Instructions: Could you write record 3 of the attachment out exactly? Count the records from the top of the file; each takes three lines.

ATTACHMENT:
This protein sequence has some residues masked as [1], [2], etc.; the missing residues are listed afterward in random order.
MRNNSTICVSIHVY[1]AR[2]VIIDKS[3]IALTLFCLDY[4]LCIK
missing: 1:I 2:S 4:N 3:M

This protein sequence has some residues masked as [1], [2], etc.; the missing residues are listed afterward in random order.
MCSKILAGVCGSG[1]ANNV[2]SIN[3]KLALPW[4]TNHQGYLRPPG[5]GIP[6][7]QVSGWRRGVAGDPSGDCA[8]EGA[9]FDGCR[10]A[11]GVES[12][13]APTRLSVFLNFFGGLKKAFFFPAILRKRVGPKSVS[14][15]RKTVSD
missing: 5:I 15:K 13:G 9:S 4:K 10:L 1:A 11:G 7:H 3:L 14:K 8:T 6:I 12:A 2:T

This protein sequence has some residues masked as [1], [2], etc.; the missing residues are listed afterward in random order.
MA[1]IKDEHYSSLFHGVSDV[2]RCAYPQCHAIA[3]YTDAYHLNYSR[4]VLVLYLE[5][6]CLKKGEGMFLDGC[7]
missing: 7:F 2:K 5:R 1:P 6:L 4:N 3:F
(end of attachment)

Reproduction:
This protein sequence has some residues masked as [1], [2], etc.; the missing residues are listed afterward in random order.
MA[1]IKDEHYSSLFHGVSDV[2]RCAYPQCHAIA[3]YTDAYHLNYSR[4]VLVLYLE[5][6]CLKKGEGMFLDGC[7]
missing: 7:F 2:K 5:R 1:P 6:L 4:N 3:F